Balancing the powers of dominant shareholders with transparency and disclosure practices
Ownership patterns differ substantially in emerging economies from the US or Western Europe. In Russia in particular, the power of major private shareholders, or oligarchs, creates opportunities for tremendous private gains, often at the expense of minority shareholders and potentially to the detriment of the overall Russian economy. Furthermore, Russian government tends to exercise control over the economy through involvement in the governance of firms in “strategic” industries, such as natural resources and defence, and by providing political support and preferential treatment to some firms. These privately or politically motivated interventions by oligarchs or Russian government are likely to affect investments, productivity and performance of the Russian businesses.
Power of controlling shareholders over their firms and minority shareholders can be productive or destructive. ‘Bad’ power can lead to exploitation of minority shareholders. This may occur when an oligarch is a single controlling owner (no other owners can contest his powers) or is a board member of the leading lobbying business association – Russian Union of Industrialists and Entrepreneurs – and thus has political leverage within the economy. However, controlling shareholders may also exercise ‘good’ power – for example provide indispensable resources, connections, and information that they draw from being part of the Russian ownership network. The more central the position of an oligarch in such a network, the more resources an oligarch draws to the firm which may then translate into productive investments.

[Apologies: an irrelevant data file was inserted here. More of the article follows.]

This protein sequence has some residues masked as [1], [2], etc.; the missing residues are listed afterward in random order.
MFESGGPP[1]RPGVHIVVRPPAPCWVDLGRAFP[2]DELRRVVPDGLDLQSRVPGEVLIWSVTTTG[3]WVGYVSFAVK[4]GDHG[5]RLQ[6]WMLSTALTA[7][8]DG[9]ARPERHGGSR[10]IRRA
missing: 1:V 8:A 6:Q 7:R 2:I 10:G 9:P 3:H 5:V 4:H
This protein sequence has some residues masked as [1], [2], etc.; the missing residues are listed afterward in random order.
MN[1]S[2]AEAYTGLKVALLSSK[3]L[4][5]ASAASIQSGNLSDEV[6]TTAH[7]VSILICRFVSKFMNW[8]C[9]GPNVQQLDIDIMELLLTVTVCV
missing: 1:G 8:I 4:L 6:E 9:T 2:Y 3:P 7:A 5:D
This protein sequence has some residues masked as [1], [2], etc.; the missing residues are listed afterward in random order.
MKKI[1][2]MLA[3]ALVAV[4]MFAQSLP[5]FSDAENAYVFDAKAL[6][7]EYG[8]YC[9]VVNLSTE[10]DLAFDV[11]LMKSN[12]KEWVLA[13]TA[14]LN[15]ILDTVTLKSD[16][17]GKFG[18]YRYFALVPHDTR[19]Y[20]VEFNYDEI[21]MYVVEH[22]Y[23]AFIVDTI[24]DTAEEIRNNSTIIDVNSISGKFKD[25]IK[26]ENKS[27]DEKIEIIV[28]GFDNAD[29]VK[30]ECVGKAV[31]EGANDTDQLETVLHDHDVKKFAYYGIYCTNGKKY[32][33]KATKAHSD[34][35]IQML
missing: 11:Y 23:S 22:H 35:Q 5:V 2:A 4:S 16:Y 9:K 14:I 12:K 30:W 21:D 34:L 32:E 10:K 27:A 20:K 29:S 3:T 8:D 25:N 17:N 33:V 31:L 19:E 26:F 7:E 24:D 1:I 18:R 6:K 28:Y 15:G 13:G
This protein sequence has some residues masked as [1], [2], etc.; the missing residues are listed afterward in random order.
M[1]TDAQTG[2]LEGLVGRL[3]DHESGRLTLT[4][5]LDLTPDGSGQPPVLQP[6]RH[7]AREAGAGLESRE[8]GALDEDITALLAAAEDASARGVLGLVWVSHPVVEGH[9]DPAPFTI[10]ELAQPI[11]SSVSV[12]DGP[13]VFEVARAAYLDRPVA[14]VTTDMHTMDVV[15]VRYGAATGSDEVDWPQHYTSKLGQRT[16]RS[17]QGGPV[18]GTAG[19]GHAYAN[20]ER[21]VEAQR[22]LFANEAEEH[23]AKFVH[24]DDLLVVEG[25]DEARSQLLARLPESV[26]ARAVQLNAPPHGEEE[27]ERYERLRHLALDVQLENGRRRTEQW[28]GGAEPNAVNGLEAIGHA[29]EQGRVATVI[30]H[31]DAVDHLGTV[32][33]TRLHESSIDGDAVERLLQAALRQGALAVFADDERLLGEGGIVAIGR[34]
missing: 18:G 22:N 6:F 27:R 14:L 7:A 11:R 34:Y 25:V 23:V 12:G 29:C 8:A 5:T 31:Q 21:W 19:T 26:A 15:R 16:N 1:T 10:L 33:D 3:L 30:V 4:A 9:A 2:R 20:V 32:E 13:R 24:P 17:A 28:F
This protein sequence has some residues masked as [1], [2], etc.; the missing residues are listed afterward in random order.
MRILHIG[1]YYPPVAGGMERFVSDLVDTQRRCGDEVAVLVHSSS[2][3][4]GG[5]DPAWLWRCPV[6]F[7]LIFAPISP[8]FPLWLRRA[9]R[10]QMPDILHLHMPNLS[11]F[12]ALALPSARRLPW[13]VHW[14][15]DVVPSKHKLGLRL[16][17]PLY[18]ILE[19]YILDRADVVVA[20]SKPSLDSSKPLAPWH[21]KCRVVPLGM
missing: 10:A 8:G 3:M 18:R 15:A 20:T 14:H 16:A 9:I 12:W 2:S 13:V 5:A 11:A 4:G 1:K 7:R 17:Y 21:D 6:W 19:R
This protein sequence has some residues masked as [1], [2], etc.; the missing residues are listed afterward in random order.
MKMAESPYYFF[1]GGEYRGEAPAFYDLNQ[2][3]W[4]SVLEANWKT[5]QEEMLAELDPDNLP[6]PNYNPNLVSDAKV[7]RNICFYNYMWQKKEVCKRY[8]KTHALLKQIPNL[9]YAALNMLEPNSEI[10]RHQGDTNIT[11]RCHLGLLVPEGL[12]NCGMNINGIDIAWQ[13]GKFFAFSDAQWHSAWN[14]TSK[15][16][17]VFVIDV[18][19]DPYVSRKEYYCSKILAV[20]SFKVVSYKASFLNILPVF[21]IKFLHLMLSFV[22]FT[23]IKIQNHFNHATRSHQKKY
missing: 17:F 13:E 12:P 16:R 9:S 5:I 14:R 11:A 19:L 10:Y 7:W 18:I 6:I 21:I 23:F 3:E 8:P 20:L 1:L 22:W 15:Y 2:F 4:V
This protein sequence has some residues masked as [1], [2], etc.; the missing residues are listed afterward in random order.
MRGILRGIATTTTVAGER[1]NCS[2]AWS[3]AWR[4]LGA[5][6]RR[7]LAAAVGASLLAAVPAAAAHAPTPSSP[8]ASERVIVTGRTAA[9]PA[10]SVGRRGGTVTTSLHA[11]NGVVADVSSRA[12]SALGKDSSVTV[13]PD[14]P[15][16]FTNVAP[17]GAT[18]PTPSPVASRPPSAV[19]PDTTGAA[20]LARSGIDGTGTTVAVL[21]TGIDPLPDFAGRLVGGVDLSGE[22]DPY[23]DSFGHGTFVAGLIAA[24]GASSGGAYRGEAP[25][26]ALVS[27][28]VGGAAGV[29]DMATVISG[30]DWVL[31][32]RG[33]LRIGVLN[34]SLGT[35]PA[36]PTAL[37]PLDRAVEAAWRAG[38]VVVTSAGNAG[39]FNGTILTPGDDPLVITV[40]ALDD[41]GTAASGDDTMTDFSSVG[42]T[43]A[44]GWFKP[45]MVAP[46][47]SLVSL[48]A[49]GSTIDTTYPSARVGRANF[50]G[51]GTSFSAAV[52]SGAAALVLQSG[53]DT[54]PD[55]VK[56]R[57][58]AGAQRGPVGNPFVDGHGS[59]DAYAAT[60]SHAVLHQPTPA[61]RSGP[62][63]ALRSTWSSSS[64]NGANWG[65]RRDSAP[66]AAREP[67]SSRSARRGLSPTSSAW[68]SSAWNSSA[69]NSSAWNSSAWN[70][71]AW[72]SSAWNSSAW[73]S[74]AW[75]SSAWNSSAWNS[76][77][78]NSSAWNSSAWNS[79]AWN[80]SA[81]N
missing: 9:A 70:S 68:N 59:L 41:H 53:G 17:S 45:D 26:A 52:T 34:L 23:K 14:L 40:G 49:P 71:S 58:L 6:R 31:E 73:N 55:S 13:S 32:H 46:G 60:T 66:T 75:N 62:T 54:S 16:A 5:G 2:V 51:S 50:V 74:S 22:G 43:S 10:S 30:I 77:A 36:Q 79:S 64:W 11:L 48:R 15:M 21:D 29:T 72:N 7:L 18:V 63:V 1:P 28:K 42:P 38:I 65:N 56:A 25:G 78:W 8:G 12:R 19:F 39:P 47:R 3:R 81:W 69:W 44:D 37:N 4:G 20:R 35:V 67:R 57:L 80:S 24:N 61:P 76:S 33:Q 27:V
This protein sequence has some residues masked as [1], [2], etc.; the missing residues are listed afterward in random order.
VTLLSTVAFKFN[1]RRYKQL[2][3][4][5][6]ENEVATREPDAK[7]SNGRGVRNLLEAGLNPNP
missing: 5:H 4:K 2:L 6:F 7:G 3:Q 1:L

The power of companies’ owners can influence the outcomes of corporate governance practices adopted by their companies, such as organizational transparency and information disclosure. How such powers interact with corporate governance is the focus of our study.
We develop new measures to describe “excessive” power of owners and the firm’s access to valuable resources through the ownership network. When we analyse the implications of these measures, we find that corporate governance practices that improve transparency and disclosure can mitigate the negative effects of unusually powerful owners. Transparency and disclosure also can help firms in poorly-connected positions in the ownership network to gain access to needed resources and information.
Our research has implications for policymakers and investors choosing in which Russian firms to invest. Returns to minority shareholders are likely to depend not only on internal management practices but also on the actions of the major shareholder, and minority investors will want to pay attention to the associated risks of expropriation. Therefore, investors may want to select better-networked and more transparent firms that are likely to generate more long-term growth. Whereas policymakers and stock exchanges may have little control over the concentration of ownership of Russian firms, they should enhance transparency about the ultimate owners and ownership stakes of large companies. The availability of this information could counterbalance the tendency of controlling oligarchs to exercise their power to their private gains.
This article is based on the authors’ paper “Organizational transparency and power in firm ownership networks”, Journal of Comparative Economics, 2018.